We Idolize the Rich
We shame the poor, as if it was their fault, and Idolize the Rich, as if they were special because of the money they have.
In keeping with our public attitude towards poverty, many welfare and shelter workers humiliate the poor, using them as a scapegoat, rather than as people who need help, and are struggling to support themselves and their families. When making cuts in the federal budget, we allow cuts in funding for food stamps, affordable housing, health care, and education rather than corporate subsidies, and rather than increasing the taxes paid by the rich.
I have volunteered in a public welfare office. I heard workers tell their clients that they had to live with a friend or a relative, whether or not this was possible. As the office closed, mothers and children were turned out on the street.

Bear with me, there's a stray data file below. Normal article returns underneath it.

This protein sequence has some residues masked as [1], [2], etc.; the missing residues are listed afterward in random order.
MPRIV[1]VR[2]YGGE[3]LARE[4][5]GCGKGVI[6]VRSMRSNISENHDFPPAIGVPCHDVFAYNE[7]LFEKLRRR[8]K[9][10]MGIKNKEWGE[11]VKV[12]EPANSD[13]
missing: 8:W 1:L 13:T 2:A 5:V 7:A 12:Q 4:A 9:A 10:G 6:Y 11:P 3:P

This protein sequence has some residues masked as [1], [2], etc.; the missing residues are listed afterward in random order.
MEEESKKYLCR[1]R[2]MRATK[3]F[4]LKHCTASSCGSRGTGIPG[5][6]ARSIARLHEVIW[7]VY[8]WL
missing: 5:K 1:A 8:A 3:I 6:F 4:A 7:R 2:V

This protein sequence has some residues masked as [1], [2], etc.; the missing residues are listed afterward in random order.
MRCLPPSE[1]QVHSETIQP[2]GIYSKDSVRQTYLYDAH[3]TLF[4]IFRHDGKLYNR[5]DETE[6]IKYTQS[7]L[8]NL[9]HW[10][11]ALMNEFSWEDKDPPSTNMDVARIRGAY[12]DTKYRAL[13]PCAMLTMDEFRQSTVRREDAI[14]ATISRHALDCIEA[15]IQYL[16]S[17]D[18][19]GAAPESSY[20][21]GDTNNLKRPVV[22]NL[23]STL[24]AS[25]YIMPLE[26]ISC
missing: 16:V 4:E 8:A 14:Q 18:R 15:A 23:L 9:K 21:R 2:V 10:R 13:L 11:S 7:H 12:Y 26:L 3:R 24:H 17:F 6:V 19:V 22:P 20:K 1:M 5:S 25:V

While I was volunteering, I played card games with the youngsters in the waiting room. I made sure to lose so they could have a winning experience. One mother said to me “My son is losing the game to you, isn’t he?”
“Oh no,” I assured her, “he has a huge pile of winning cards there beside his knee.” She was so discouraged that she assumed failure.
How do families manage when they cannot find enough work to pay for food and housing? When they can, they join relatives and friends, in overcrowded small apartments. They live in their cars and abandoned buildings. They live on stairways, or beside a bit of heat on the sidewalk. Sometimes they get temporary housing in a shelter. But they also work, and search for enough food and affordable housing.
In Massachusetts, our Senate has proposed a bill to raise the minimum wage to $11 per hour. Please ask your senator to support this bill. Though this is not a living wage, it will help to keep people housed and fed. You can reach the Massachusetts Senate switchboard at (617) 722-1455.
Please support an increased minimum wage in your State!